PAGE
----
Electric train expansion for Pan Am Games unlikely: Metrolinx

The prospect of electrifying the GO transit expansion is gaining steam.

But to electrify just the airport rail link doesn’t make sense, says Karen Pitre, project director of a Metrolinx Electrification study.

“We’ve had numerous debates and I think that essentially we’ve decided, at a high-level, the electrical locomotive at this point makes the most sense,” she said. “The analysis was that it would be better, more cost effective to actually electrify the whole corridor as opposed to the sections.”

At the prospect of increasing diesel-fueled train frequency due to the airport link, Metrolinx has been under pressure from Torontonians who are pushing for a cleaner and more environmentally friendly option. The Metrolinx Electrification Study was commissioned this past January in response to public opinion. Media were invited for a sneak peak at the study earlier today. Pitre led the briefing and discussed six options being presented to the board on Nov. 16. Separate lines could be deemed a priority for running electric trains, but not in the short term.

“We looked at it and we determined there was really no case to just do the (Airport Rail Link),” Pitre said. “If you were going to electrify, you should electrify the Georgetown corridor and run the Airport Rail Link underneath.

“Personally I do not think this is realistic for Pan Am.”

Keith Brooks, spokesperson for the Clean Train Coalition, says he’s disappointed that Metrolinx is reportedly moving forward with the purchase of diesel trains for the airport link project. Service from Union station to Toronto Pearson Airport is a part of the city’s preparation for the Pan Am and ParaPan Am games in 2015.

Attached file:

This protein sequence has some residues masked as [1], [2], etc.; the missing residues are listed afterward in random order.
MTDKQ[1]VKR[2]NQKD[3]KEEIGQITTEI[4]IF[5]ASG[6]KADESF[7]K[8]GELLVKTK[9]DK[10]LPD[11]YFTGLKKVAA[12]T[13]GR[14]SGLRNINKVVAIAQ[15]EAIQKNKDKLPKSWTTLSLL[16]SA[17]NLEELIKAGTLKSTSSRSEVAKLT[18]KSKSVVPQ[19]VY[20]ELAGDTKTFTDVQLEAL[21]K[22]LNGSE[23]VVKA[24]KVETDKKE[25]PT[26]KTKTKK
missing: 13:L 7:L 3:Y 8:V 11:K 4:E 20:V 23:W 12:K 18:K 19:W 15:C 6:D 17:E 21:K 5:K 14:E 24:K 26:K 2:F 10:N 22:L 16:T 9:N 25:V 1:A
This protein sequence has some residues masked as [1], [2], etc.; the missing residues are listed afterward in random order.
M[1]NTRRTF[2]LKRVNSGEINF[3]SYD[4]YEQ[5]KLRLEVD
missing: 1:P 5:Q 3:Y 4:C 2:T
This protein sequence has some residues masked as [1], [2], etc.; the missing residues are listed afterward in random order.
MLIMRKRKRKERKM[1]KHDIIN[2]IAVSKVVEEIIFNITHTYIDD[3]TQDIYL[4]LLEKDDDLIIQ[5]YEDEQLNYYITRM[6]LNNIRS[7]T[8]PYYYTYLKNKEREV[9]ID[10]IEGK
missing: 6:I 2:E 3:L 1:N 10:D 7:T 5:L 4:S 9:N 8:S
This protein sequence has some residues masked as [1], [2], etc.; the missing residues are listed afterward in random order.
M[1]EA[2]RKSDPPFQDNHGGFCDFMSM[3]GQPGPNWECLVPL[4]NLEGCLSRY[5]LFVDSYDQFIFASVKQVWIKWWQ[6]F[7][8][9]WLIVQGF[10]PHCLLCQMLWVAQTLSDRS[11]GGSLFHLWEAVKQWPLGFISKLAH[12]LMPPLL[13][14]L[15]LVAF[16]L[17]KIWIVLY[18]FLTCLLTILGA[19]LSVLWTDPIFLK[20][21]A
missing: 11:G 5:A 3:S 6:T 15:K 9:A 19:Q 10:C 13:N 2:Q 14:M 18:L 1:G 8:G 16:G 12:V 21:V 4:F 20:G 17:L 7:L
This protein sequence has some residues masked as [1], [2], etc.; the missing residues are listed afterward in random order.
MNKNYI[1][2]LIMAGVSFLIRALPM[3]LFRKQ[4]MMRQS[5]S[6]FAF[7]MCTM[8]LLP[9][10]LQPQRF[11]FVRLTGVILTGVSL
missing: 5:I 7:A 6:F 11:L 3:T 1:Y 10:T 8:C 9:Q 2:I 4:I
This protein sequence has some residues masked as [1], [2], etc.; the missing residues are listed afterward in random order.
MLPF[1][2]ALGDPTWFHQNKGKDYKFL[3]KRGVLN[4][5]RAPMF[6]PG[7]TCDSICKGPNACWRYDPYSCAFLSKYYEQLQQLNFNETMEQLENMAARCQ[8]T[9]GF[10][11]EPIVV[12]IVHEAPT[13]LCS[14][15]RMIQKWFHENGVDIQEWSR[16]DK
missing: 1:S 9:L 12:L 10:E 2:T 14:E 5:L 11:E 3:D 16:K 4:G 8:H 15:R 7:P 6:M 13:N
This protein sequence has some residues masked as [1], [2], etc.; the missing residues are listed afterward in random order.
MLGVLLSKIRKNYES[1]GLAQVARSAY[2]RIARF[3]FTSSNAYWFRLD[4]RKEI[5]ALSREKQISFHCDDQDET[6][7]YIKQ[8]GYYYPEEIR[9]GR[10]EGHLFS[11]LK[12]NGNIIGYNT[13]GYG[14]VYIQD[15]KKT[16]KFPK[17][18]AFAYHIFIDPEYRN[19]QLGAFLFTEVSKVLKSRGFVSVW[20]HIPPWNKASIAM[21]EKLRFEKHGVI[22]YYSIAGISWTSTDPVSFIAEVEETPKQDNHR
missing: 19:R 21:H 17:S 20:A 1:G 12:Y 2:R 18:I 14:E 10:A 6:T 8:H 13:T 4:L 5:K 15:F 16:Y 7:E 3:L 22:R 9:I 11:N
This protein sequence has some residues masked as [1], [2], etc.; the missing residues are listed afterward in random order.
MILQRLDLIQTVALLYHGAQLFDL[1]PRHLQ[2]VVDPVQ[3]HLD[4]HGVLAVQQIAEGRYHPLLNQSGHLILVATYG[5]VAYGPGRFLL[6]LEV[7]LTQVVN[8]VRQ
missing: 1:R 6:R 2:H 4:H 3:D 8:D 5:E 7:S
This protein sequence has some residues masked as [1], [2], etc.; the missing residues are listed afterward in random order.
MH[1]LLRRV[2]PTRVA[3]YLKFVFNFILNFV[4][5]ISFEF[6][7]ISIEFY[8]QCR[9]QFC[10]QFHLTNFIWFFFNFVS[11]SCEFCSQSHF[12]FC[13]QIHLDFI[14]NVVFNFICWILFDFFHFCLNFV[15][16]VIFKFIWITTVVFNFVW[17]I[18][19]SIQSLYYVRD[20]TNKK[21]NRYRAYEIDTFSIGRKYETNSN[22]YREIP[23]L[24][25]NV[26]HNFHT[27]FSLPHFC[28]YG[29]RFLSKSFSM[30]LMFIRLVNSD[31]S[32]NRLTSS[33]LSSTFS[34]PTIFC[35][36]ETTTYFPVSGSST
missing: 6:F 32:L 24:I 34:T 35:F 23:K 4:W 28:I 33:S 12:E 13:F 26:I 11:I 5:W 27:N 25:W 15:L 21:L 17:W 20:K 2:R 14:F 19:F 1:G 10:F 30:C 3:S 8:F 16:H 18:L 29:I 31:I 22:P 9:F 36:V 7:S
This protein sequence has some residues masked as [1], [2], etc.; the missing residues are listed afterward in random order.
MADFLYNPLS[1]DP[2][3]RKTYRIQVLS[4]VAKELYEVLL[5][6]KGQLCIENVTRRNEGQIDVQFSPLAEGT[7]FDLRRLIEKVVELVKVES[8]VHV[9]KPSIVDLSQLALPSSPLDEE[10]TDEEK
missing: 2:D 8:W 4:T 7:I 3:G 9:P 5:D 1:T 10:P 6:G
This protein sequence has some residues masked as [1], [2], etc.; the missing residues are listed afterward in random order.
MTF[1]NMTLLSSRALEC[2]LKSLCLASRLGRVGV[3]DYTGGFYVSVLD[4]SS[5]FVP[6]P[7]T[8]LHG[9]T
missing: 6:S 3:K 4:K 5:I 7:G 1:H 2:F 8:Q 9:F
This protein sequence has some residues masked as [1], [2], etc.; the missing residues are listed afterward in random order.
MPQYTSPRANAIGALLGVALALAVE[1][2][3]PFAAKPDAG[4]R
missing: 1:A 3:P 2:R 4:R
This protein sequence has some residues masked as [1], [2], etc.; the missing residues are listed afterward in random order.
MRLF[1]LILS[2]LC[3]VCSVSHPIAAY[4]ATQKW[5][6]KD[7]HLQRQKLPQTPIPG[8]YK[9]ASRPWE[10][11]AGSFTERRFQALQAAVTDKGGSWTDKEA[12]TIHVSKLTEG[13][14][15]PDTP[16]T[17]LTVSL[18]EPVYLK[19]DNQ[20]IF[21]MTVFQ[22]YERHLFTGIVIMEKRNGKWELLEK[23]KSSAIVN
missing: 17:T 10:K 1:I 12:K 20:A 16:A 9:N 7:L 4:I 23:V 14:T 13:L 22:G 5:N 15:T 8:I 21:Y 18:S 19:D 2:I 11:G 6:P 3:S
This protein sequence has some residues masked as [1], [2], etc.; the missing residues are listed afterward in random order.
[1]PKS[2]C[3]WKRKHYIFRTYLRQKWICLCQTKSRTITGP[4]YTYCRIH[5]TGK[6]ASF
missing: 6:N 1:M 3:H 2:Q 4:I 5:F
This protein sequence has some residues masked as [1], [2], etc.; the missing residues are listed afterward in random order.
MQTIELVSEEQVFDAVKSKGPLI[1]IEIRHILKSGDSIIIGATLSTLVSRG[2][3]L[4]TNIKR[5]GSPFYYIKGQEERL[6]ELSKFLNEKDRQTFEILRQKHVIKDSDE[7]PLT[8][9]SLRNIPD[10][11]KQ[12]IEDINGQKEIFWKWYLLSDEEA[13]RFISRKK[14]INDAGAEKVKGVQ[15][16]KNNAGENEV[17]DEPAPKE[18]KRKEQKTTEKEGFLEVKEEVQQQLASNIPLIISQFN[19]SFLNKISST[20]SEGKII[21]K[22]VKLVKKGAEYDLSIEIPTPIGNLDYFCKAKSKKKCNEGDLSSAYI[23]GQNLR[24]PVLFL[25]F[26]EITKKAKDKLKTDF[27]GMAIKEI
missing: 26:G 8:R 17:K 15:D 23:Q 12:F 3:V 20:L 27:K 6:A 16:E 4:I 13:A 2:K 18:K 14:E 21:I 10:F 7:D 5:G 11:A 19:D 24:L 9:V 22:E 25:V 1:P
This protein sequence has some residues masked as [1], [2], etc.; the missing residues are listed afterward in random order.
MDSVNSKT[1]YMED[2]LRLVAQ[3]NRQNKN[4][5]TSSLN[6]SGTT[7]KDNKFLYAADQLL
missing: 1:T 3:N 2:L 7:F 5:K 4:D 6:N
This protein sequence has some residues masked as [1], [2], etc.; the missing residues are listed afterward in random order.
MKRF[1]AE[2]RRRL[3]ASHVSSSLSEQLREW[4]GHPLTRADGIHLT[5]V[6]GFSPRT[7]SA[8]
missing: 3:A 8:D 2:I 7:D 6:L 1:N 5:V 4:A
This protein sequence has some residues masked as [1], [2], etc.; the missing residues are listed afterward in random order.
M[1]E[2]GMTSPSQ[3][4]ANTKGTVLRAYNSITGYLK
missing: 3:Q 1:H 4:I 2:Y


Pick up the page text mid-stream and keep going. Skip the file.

“We’re going to look back and regret this because we know it’s the right thing to do,” he said. “Rushing to do this for a two-week sporting event does not make good sense. It’s not a good decision, because this system is not going to be here for just two weeks – it’s going to be here for decades.”

He spoke specifically about who would be impacted by service improvement on the Georgetown rail line and the proposed Airport Rail Link.

“By our count 300,000 people live within a kilometre of this rail corridor,” he said. “There are, I think, 37 schools within a hundred metres of the corridor. These children are living in houses near the corridor, they’re going to school near the corridor, they’re playing soccer in parks near the corridor. All of it will be in the shadow of diesel exhaust. It’s totally unacceptable.”

The Clean Train Coalition will demonstrate at the Metrolinx board meeting and Brooks says they will continue to lobby against diesel expansion in the short and long term.

The electrification study will be completed for the end of December. According to Pitre, the evaluation criteria, including environmental and health impacts, will be made public sometime in January 2011.